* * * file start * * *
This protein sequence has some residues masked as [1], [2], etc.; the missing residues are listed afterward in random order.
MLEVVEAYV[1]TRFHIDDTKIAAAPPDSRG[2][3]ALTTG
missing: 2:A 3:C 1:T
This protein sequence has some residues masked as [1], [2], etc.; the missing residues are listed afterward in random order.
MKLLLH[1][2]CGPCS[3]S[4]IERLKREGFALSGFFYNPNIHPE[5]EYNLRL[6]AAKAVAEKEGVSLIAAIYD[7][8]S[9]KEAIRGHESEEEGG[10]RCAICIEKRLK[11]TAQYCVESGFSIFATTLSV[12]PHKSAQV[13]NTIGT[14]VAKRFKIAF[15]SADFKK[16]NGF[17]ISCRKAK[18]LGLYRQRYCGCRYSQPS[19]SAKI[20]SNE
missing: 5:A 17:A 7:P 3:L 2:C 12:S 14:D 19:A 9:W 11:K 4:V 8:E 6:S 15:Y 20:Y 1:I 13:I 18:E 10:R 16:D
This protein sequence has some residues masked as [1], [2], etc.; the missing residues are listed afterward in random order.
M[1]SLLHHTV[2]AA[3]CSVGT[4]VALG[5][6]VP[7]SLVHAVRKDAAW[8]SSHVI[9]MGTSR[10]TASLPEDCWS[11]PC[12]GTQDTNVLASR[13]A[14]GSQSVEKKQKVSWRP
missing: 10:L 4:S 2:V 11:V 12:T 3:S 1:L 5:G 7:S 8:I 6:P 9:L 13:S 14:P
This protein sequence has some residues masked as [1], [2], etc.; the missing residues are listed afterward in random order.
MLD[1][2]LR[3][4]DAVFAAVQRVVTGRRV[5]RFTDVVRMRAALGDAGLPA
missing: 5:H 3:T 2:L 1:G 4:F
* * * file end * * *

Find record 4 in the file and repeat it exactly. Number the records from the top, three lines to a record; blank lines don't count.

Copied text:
This protein sequence has some residues masked as [1], [2], etc.; the missing residues are listed afterward in random order.
MLD[1][2]LR[3][4]DAVFAAVQRVVTGRRV[5]RFTDVVRMRAALGDAGLPA
missing: 5:H 3:T 2:L 1:G 4:F